7. Get some sleep
In a crisis, sleep may be as hard to come by as food and water. This is one of those things that you often have to learn the hard way. Without sleep in every 24 hour period, your mental, emotional and physical health will suffer, and you’ll be operating at a greatly reduced capacity. Help the Sandman along by taking a shot or two of bourbon as a nightcap.
This nervous system depressant will help relax your muscles and mind—allowing sleep to come easier and helping your worries drift away. Don’t drink too much though—too much alcohol will actually disrupt your sleep. Make sure you drink plenty of water once you wake up, as liquor tends to leave you dehydrated.
8. Throw a Molotov cocktail
This trick is just plain ugly and a waste of a fine adult beverage, but it might have a place in certain grim settings. The colorful name “Molotov cocktail” was first used by Finnish soldiers during the Winter War in 1939. Various fuels and other flammable liquids were poured into glass bottles, corked with a rag, lit on fire, and hurled as a “poor man’s grenade.”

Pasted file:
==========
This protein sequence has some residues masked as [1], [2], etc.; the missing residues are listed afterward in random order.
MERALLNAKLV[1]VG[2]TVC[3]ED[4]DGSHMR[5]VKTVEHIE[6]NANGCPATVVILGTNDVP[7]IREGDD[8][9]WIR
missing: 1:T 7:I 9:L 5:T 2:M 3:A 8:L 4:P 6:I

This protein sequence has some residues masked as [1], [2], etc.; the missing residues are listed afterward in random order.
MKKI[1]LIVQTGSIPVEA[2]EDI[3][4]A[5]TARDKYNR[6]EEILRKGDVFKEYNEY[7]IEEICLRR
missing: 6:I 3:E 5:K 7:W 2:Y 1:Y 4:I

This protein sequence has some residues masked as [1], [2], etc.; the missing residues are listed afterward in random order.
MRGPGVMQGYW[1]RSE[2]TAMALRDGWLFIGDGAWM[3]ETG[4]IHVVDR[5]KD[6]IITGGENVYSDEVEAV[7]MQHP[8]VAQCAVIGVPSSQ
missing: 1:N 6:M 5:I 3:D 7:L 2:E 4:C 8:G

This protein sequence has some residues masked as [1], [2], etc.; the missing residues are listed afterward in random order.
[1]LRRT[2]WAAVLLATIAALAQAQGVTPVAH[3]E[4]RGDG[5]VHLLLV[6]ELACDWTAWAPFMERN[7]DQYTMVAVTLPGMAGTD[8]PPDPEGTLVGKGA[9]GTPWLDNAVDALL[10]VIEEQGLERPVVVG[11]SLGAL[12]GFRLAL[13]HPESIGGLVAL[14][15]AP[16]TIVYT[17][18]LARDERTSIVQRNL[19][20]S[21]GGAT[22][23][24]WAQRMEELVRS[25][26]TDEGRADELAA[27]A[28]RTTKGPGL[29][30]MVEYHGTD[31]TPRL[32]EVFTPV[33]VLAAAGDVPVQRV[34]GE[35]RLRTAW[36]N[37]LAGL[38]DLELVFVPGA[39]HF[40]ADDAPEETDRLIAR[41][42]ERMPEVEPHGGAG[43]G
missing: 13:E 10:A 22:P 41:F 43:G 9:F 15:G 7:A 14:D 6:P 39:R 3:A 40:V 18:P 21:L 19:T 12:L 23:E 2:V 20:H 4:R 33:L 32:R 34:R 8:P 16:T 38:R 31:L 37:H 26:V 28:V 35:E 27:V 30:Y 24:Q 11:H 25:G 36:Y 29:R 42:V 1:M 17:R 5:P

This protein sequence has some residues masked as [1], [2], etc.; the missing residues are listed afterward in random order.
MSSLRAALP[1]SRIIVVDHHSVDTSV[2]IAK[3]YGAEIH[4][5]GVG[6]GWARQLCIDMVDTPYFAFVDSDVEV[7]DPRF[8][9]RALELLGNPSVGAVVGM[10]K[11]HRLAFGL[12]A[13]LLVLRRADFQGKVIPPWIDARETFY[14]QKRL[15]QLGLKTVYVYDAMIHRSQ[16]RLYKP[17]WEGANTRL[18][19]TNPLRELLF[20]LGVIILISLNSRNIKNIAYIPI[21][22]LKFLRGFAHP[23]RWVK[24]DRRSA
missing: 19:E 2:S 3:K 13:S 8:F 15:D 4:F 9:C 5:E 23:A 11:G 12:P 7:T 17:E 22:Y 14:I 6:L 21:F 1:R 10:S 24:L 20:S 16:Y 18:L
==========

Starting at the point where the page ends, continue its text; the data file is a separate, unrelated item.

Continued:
This incendiary weapon is still employed today during times of civil unrest worldwide. Again, it’s a shame to waste good bourbon, but if the zombies finally rise up (against all my personal predictions to the contrary), you might need something like this. Stuff a cotton rag into the neck of your bourbon bottle, light the rag on fire, and immediately toss it against a hard surface that will shatter the bottle. You’ll get additional style points for yelling something cool as you launch your wildly illegal projectile. Seriously kids, DON’T try this at home.
9. Make a trade